When Andy Lee and I decided to do a film about London's first mayoral race and particularly front runner Malcolm McLaren, I was under no illusions. Malcolm had a difficult reputation and though I had spoken to him a few times about his thoughts on the coming millennium, we had never actually met. Still, I was impressed with his gift of gab and figured he'd be a live wire and fun to document. As we started researching for the film, it became clear that he was not too popular with a lot of people. The Sex Pistols didn't like him, so we opted to not try and interview any of the remaining musicians. Why alienate the candidate from the start? But we needn't have worried. Early on his political team supplied us with the theme song by the O Levels, We Love Malcolm. Its ironic lyrics underscore the low expectations...We Love Malcolm, repeats until its followed by the refrain, cause no one else does. Most recently I read comments by h ...
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"It's a tragedy she ever came to power" - Livingstone - Voice of Russia - UK Edition
Google News - almost 4 years
Voice of Russia - UK Edition "It's a tragedy she ever came to power" - Livingstone Voice of Russia - UK Edition Former London Mayor Ken Livingstone was a fierce critic of Mrs Thatcher when she was a power. He was given the moniker of "Red Ken" for his socialist beliefs by the British media during her tenure. VoR's Tim Ecott asked Mr Livingstone for his reaction to ... and more »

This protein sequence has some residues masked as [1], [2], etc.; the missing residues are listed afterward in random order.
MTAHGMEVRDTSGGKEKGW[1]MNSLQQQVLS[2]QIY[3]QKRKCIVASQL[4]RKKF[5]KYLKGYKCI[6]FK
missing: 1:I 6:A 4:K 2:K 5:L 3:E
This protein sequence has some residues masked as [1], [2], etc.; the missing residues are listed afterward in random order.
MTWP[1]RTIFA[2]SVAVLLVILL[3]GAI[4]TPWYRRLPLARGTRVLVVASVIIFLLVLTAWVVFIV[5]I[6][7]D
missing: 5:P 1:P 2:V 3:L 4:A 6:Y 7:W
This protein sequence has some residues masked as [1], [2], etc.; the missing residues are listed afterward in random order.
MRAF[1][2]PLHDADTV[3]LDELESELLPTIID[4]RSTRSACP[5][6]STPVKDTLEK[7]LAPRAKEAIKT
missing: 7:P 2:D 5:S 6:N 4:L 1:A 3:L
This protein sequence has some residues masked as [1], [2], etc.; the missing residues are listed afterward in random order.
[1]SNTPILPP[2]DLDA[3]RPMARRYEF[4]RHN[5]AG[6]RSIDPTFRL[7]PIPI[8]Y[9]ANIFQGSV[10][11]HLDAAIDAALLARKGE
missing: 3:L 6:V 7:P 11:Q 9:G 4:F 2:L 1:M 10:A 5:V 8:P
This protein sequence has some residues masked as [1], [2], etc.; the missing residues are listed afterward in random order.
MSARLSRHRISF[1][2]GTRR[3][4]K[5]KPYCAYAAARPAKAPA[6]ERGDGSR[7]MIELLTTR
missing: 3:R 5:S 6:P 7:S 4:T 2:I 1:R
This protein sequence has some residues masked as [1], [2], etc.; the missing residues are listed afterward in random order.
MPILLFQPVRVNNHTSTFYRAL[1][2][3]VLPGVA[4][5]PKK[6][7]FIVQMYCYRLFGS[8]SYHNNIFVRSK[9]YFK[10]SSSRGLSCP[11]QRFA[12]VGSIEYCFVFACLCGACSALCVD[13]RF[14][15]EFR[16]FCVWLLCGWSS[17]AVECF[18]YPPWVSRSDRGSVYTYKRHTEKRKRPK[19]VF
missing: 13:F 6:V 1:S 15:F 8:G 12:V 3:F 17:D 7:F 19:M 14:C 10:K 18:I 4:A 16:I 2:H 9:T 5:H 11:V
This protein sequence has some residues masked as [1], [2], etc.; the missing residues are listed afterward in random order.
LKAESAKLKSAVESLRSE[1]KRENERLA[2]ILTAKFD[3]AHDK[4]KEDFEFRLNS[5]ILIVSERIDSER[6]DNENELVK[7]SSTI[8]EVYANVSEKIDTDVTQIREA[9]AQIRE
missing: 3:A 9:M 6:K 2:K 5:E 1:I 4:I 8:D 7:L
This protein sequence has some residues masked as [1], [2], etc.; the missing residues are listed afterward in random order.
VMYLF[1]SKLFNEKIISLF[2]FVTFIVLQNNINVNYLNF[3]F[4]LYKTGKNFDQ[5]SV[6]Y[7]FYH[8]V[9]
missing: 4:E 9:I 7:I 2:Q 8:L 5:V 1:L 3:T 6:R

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Court Rules In Favour Of Boris's Ban On 'Gay Cure' Bus Ad
Huffington Post - almost 4 years
Mayor of London Boris Johnson's decision to ban a Christian group's controversial bus advert about gays was not unlawful, the High Court has ruled. Mrs Justice Lang ruled on Friday Johnson did not abuse his position as chairman of Transport for London (TfL) when he imposed the ban. Sitting at London's High Court, Justice Lang ruled that TfL's process in introducing the ban "was procedurally unfair, in breach of its own procedures and demonstrated a failure to consider the relevant issues". Boris said the adverts were 'offensive to gays' But that was outweighed by factors against allowing the ad, including that it would "cause grave offence" to those who were gay and was perceived as homophobic, "thus increasing the risk of prejudice and homophobic attacks", said the judge. The decision was a defeat for Core Issues Trust, a Christian charity that said Mr Johnson was "politically driven" when he intervened to block the ad, which suggests that gay people can be help ...
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Sam Parker: How Tony Blair and Iraq Robbed a Generation of Their Faith in Politics
Huffington Post - about 4 years
I imagine for many people alive today, the great politicising event of their childhood came in the form of a tragedy. The first dreadful hammer of the Luftwaffe passing overhead, the panicked screams at the Dealey Plaza or the bullet holes at Bogside - that key event that propelled you to develop a political consciousness seems more likely to have been one that made you angry than inspired. But for many of us who were still just 16 on 15 February, 2003, that landmark came in a moment of hope when more than 1,000,000 people descended on the streets of London to march in protest against the imminent invasion of Iraq. Anti-Iraq war march, London, 2003 It was, we were told, the largest public protest in British history. I still remember the feeling of pride as I poured over the pictures, that sense that we belonged, not to the most 'politically apathetic generation' ever to live after all, but to the most engaged, the most righteous. Like hundreds of teenagers w ...